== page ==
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Long Lived, Stationary EF-4 Tornado

Bennington, Kansas - May 28, 2013
Wow, what a day! The target area for today was huge, with the Storm Prediction Center coving a large porting on the central U.S. in a 5% tornado risk. In fact, that 5% covered more than 450,000 square miles and our mission was to narrow that down to a single spot producing a tornado.
 
And we were able to do exactly that!
 
North of Salina, Kansas, near the town of Bennington, an isolated supercell storm went up, right in our target area. We were quick to get on it and were treated to a nearly stationary storm that went on to produce a huge tornado, that we observed from quite close from its first funnel to when it became a giant wedge, to eventually becoming rain-wrapped.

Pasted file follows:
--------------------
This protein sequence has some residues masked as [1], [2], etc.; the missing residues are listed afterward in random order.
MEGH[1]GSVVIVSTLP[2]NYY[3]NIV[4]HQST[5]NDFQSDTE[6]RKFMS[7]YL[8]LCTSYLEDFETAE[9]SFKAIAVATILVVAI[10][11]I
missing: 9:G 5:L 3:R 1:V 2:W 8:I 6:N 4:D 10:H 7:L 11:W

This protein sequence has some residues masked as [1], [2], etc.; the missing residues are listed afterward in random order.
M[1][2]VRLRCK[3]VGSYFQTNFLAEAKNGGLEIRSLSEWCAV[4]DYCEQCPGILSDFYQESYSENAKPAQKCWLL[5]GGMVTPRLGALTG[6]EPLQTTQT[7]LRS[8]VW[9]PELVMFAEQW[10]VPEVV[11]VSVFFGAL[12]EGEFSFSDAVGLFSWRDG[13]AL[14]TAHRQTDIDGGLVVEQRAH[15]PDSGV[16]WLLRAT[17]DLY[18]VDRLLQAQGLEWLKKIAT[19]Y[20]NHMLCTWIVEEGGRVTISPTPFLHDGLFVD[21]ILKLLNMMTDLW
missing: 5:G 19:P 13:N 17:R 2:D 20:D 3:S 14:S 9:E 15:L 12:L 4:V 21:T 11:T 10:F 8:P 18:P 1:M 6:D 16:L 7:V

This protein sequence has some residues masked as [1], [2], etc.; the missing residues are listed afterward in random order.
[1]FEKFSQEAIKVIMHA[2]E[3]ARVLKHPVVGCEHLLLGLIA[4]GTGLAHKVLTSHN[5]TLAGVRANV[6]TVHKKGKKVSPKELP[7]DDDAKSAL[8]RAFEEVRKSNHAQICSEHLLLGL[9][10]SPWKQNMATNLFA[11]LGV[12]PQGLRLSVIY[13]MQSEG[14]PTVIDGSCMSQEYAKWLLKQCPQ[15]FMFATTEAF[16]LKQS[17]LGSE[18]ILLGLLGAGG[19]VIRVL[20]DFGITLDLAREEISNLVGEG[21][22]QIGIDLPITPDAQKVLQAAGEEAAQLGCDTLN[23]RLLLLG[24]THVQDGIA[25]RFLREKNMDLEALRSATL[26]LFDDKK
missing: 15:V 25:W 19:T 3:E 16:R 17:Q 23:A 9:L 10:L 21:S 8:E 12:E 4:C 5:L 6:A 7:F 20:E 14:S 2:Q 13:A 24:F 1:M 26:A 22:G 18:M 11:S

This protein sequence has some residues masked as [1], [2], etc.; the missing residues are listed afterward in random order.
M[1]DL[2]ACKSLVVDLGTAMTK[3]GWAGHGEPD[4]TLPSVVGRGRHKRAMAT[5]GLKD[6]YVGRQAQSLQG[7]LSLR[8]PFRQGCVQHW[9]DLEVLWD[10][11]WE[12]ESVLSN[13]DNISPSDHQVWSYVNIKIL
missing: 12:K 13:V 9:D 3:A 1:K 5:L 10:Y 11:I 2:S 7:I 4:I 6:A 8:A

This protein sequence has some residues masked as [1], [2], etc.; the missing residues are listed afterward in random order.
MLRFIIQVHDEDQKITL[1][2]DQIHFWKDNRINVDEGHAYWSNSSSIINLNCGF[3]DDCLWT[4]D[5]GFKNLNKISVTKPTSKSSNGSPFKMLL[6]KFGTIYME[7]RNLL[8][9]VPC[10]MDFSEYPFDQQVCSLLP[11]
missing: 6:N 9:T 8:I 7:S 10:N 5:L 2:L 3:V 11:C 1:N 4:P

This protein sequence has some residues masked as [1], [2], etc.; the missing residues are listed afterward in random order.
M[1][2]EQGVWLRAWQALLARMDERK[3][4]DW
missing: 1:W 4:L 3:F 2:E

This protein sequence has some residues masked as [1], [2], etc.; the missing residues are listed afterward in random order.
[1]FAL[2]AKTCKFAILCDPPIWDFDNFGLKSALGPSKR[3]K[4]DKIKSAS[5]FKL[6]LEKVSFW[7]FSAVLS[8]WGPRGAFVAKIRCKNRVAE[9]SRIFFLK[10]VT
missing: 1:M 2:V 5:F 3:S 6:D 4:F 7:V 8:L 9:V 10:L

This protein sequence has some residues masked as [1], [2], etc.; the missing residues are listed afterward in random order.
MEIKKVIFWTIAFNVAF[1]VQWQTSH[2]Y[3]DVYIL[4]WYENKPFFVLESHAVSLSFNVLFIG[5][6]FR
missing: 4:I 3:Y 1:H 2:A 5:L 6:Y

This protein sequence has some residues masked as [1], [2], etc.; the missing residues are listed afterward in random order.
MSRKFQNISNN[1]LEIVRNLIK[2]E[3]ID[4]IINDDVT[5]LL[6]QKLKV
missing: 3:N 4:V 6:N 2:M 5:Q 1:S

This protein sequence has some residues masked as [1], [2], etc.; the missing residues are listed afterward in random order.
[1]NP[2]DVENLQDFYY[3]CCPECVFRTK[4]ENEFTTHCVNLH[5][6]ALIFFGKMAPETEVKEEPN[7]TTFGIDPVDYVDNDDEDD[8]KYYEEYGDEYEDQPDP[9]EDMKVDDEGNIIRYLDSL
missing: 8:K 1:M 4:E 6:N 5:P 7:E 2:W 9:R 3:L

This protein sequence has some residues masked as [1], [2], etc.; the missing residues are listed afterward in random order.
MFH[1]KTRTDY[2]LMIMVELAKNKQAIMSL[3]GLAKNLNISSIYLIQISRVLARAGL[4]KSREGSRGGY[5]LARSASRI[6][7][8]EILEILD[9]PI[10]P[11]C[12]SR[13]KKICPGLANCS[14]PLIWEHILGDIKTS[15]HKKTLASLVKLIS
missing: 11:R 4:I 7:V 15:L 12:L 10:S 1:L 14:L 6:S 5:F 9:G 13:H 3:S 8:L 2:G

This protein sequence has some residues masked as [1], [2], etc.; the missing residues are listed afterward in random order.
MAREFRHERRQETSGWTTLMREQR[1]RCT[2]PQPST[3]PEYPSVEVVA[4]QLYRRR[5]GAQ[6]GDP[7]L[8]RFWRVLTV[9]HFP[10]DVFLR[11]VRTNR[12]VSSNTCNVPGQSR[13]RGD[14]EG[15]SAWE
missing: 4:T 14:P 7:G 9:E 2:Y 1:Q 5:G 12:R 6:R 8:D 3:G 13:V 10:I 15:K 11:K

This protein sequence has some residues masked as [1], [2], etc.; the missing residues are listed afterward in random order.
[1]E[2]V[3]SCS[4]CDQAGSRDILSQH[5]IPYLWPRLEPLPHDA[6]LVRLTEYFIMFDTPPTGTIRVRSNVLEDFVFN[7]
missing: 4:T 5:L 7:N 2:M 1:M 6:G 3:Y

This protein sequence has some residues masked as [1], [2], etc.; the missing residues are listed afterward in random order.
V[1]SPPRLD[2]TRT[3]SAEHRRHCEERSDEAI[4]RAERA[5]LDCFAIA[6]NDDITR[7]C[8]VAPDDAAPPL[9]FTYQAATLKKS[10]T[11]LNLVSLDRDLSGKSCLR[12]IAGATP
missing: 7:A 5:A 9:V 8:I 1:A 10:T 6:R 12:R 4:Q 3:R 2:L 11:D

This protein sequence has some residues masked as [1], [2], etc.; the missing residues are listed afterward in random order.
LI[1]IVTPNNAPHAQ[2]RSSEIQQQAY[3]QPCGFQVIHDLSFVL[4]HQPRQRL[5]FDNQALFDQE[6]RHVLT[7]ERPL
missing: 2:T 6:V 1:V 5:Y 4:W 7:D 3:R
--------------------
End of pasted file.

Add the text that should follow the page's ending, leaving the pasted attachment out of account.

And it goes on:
This tornado was a real monster. Luckily, it looks like it missed the town, and that's a good thing because it was likely very violent and would have done considerable damage.
 
The tornado was on the ground for a long time, so we were able to reposition ourselves close enough to be able to hear the roar of the tornado as it was grinding away in the countryside. It was dark, menacing and I briefly entertained the idea of getting even closer, but with the rain wrapping around it, I figured that was not the best idea since we already had a fantastic view of this thing.
 
Once the storm went completely HP (high precipitation) we just let it go and drove down to Salina for a well deserved steak dinner.
 
It just so happened that I was scheduled to do a live Twitter interview with Canadian Geographic Magazine at the exact same as the tornado was on the ground. It was a bit frantic and crazy, but worked out perfectly. We couldn't have timed it any better if we had tried.

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